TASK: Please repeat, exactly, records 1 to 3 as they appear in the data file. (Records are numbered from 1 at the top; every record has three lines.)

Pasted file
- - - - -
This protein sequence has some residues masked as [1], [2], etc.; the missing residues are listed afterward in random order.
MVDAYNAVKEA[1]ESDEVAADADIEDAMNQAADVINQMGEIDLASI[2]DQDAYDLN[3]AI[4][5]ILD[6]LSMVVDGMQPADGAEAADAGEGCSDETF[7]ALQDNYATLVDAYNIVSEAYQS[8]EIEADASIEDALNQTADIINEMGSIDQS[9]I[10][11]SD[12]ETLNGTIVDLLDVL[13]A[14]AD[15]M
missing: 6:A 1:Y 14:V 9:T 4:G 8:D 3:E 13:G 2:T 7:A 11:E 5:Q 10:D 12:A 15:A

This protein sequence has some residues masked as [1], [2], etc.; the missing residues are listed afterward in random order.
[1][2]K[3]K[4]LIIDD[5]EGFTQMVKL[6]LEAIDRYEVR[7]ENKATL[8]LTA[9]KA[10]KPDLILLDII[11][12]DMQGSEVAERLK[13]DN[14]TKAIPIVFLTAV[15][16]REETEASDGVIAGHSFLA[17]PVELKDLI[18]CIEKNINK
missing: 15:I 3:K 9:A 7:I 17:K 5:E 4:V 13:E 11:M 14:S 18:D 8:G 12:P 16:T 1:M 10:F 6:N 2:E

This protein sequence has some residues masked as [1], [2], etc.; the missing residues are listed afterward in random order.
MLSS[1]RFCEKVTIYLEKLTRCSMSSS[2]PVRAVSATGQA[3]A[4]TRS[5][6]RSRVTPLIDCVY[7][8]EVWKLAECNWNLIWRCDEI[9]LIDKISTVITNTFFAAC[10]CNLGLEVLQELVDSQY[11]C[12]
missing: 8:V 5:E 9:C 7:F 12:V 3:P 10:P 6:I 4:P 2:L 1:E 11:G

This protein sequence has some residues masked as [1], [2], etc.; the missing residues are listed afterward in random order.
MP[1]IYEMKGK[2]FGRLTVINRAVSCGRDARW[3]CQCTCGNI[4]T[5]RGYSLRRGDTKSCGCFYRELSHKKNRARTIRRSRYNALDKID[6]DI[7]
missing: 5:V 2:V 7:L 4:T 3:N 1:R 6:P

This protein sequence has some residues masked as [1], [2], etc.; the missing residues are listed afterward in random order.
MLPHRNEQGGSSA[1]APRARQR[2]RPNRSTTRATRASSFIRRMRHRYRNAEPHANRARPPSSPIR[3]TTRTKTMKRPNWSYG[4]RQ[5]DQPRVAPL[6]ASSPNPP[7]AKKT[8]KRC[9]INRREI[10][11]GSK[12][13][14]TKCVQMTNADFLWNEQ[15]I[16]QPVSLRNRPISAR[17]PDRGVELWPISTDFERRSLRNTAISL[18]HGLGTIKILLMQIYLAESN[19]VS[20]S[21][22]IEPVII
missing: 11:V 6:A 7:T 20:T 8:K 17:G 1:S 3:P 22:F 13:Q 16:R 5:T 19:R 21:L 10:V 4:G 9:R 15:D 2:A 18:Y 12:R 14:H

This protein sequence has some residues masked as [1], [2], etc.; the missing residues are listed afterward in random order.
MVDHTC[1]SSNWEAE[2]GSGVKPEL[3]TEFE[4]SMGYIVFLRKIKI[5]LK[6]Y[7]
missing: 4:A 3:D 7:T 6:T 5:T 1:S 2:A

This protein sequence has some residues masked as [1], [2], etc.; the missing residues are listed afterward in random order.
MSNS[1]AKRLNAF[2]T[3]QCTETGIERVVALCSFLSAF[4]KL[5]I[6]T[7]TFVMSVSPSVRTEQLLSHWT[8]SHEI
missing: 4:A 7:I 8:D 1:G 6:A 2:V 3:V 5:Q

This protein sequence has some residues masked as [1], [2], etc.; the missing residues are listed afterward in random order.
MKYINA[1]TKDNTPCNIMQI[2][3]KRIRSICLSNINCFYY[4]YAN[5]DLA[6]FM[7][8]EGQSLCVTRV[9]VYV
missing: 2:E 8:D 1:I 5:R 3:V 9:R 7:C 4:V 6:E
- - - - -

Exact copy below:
This protein sequence has some residues masked as [1], [2], etc.; the missing residues are listed afterward in random order.
MVDAYNAVKEA[1]ESDEVAADADIEDAMNQAADVINQMGEIDLASI[2]DQDAYDLN[3]AI[4][5]ILD[6]LSMVVDGMQPADGAEAADAGEGCSDETF[7]ALQDNYATLVDAYNIVSEAYQS[8]EIEADASIEDALNQTADIINEMGSIDQS[9]I[10][11]SD[12]ETLNGTIVDLLDVL[13]A[14]AD[15]M
missing: 6:A 1:Y 14:V 9:T 4:G 8:D 3:E 13:G 2:T 7:A 11:E 5:Q 10:D 12:A 15:A

This protein sequence has some residues masked as [1], [2], etc.; the missing residues are listed afterward in random order.
[1][2]K[3]K[4]LIIDD[5]EGFTQMVKL[6]LEAIDRYEVR[7]ENKATL[8]LTA[9]KA[10]KPDLILLDII[11][12]DMQGSEVAERLK[13]DN[14]TKAIPIVFLTAV[15][16]REETEASDGVIAGHSFLA[17]PVELKDLI[18]CIEKNINK
missing: 15:I 3:K 9:A 7:I 17:K 5:E 4:V 13:E 11:M 14:S 18:D 8:G 12:P 16:T 1:M 10:F 6:N 2:E

This protein sequence has some residues masked as [1], [2], etc.; the missing residues are listed afterward in random order.
MLSS[1]RFCEKVTIYLEKLTRCSMSSS[2]PVRAVSATGQA[3]A[4]TRS[5][6]RSRVTPLIDCVY[7][8]EVWKLAECNWNLIWRCDEI[9]LIDKISTVITNTFFAAC[10]CNLGLEVLQELVDSQY[11]C[12]
missing: 8:V 5:E 9:C 7:F 12:V 3:P 10:P 6:I 4:P 2:L 1:E 11:G